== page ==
8 “Jesus Christ is the same yesterday, today, and forever.” Hebrews 13:8 (NKJV)
By Bro. John L. Cash, “Country Preacher Dad”
I’ve always known my sons are growing up in a world that’s vastly different than the one I grew up in. But I had a new realization this past week. There are huge chunks of information that are no longer relevant; they’re simply being phased out and lost into eternity.
The event that started me on this train of thought was when I asked Seth to move a recliner for me. You know that whenever you move a La-Z-Boy that all kinds of items are going to fall out underneath it. After picking up the odds and ends left behind, Seth made this statement: “There was one of those Monopoly things under your chair.”
It had been so long since we’d played a board game, I couldn’t imagine how a Monopoly piece had made its way under my chair. I looked into Seth’s hand to see what he’d found. Do you know what I saw?
I realized then how much the world had changed. Seth is a very intelligent young man, who’s well-informed about all the things that kids his age are knowledgeable of. But he and members of his generation have grown up in an age when a thimble is “a thing of the past.”
When I was a child, it was common to see a woman sewing with a thimble. I have vivid memories of my mother and my grandmother sitting at night, each using a thimble as they mended our clothes. My grandmother was particularly big on darning my socks. She slipped a light bulb inside the heel to help hold the shape as she stitched. I never really liked wearing socks that had been darned. They had scratchy places on them.
I don’t think my sons (or any of the kids their age) have ever seen anyone darn socks. In this day and time, when we get a hole in the socks at our house, we just throw them away and buy more. Socks are not expensive, and we figure that it’s a better stewardship of our time to devote it to more worthwhile tasks besides darning. Plus, it helps to prevent blisters.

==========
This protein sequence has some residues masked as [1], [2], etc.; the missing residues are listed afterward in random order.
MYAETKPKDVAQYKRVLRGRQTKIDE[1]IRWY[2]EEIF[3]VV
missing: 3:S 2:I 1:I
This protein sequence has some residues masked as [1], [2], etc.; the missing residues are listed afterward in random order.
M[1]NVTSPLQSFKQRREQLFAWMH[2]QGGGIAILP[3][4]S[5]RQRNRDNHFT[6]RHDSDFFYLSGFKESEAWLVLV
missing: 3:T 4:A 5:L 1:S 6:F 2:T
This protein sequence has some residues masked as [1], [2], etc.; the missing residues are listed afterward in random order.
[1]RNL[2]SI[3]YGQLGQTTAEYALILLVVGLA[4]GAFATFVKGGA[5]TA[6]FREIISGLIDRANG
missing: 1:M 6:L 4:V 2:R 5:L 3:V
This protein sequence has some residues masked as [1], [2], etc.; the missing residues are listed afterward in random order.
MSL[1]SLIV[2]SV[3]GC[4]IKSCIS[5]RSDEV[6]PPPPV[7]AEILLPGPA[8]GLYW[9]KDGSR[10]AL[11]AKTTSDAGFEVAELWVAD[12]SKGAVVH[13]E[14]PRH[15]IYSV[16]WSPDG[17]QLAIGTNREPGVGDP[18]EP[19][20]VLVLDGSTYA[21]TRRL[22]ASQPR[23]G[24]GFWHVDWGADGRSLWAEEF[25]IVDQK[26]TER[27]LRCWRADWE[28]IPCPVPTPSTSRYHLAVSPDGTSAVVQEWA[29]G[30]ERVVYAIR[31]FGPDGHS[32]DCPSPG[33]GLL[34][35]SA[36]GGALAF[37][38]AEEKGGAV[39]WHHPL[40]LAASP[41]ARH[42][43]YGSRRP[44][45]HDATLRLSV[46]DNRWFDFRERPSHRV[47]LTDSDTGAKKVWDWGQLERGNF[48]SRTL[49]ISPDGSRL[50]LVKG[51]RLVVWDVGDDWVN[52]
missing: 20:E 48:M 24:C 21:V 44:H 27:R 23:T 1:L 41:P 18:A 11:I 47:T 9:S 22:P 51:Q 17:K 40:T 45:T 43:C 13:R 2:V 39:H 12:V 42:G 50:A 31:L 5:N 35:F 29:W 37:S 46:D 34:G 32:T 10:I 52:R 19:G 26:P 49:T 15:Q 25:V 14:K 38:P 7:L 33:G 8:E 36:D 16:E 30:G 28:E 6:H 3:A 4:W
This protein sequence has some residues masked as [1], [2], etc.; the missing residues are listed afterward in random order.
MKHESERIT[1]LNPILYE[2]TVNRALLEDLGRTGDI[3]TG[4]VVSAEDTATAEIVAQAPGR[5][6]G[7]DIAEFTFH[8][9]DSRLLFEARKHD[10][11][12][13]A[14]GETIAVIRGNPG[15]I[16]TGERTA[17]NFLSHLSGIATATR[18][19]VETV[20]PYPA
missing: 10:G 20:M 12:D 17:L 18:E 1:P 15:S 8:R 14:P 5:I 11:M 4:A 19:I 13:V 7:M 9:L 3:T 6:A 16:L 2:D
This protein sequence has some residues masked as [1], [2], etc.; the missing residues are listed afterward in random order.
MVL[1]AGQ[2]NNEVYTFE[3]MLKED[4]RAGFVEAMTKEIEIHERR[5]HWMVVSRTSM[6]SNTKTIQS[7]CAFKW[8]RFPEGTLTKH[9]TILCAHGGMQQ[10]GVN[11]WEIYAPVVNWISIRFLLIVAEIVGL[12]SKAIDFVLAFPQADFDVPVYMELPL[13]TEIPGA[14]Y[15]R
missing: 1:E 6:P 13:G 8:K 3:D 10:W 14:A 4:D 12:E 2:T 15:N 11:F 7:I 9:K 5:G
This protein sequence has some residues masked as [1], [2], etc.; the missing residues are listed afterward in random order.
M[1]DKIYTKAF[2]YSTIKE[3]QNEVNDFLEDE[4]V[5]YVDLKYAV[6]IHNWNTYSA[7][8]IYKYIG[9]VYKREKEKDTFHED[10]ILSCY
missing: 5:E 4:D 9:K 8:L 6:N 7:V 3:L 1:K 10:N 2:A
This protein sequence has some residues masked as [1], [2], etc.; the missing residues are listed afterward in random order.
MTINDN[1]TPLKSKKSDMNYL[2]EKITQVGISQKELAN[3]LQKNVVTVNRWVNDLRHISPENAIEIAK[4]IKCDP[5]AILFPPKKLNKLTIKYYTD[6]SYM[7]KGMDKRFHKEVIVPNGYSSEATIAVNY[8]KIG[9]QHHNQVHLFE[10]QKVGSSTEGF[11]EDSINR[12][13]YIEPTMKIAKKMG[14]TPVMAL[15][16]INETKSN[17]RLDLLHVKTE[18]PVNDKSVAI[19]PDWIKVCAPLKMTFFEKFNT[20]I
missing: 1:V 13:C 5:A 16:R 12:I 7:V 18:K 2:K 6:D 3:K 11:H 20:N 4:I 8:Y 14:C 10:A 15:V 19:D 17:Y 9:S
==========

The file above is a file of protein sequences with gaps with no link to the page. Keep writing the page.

But it’s not just the decline in sewing that has made the thimble nearly obsolete. I realized, too, that children from my generation heard stories that incorporated a thimble.
Tom Thumb was so tiny that he drank his milk from a thimble. Thumbelina was so tiny she could sit atop a thimble. I’m not sure kids hear as many stories like that now. People told me a lot of stories when I was a child. Children got bored just as quickly back then as they do now, but there were a lot fewer things to entertain kids with back then. Decades ago, grownups told stories to children to settle them down so they wouldn’t have to kill them. Now they just put in a DVD.
I suppose things have changed more in the last 50 years than in the 500 years that precede them. I’ve never been a huge fan of change. I was bemoaning this fact one day, and my sister, Cathie, told me that we all should really get used to change because change was the only thing that was certain in this life. I’ve thought about that a lot, and I’m sure she’s right. So I’ve tried to equip myself with a new attitude so I can take things in stride. It’s kind of like the line James Taylor sings in that song: “The secret of life is enjoying the passage of time.”
So, while I try to celebrate the changes in this world around me, today’s Scripture lesson gives me a lot of comfort. In a world that never stays the same, there is One who is unchangeable and unchanging: “Jesus Christ is the same yesterday, today, and forever.” Let’s devote this week to changing the things that we can, so we’ll be ready to spend eternity with our Saviour — the One who never changes.
Dr. John L. Cash is the “Country Preacher Dad.” He was raised in Stuttgart, Arkansas, and has spent the last 25 years being a country preacher in the piney woods five miles south of the little town of Hickory, Mississippi. (On week days he works at a public school.) He and his lovely wife, Susan, and his sons, Spencer (age 20) and Seth (age 16) live in the parsonage next door to the Antioch Christian Church (where the Preacher is happy at the country church because change happens more slowly here than most other places.) He would love to hear from you in an email sent to firstname.lastname@example.org.